9th U.S. Circuit Court of Appeals
SAN FRANCISCO, Calif.-The 9th U.S. Circuit Court of Appeals overturned restrictions on picketing imposed by a shopping mall management company in a ruling issued Monday that aligns with a recent state Supreme Court decision.
The 2-1 ruling states that union members can not be prohibited from carrying picket signs, standing on sidewalks or picketing during peak shopping times, like during the holiday season.
"Free speech protections were designed to protect critical speech," Judge Sidney Thomas wrote in the panel's majority opinion.
The decision aligns with an earlier ruling by the California Supreme Court that goes against a ruling issued by the U.S. Supreme Court.
In December, the California Supreme Court ruled that formalized unions have the right under state law to conduct picketing activities, such as distributing leaflets and asking shoppers to boycott stores.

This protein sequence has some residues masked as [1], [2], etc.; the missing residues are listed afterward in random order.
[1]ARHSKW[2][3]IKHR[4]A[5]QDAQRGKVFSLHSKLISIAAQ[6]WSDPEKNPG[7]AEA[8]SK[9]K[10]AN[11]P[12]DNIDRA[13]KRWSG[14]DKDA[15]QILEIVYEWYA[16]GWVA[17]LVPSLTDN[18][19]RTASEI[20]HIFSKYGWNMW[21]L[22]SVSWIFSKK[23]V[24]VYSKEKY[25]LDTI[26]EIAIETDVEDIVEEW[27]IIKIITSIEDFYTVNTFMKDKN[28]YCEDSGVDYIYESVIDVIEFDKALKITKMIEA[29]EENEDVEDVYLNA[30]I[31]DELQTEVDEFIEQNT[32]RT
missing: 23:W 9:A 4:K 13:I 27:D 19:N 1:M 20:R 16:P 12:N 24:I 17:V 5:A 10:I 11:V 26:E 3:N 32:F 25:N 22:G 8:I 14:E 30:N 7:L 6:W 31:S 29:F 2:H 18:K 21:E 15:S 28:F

In contrast, the U.S. Supreme Court ruled that the Constitution does not protect freedom of speech in malls and other private property.
Monday's ruling covers specific activity - the use of picket signs and picketing during holiday seasons - that the state Supreme Court's ruling did not address.
"Hopefully now the malls will understand that they do have to accommodate criticism of the tenants and themselves," Sandra Benson, attorney for the United Brotherhood of Carpenters, was quoted by The San Francisco Chronicle as saying.
According to court documents, the case started when protests by the Carpenters Union in Sacramento and Santa Cruz, Calif., involved nonunion contractors. Union members who distributed leaflets and picketed at the malls were arrested.
The union first complained to the National Labor Relations Board, which ruled in favor of the union but with restrictions. Those restrictions were struck down by Monday's ruling.
The court's ruling states that the operators of the shopping malls claimed restriction on picketing activity were for the purpose of safeguarding the commercial activity, protecting shoppers' safety and providing shoppers with a pleasant shopping experience.
But in the majority opinion, Thomas said the operator's procedures "expressed hostility toward messages critical of the mall or its tenants."
Dissenting, Judge Consuelo Callahan said the courts should give shopping centers greater freedom to manage their operations, and that the decision comes at the expense of state property rights.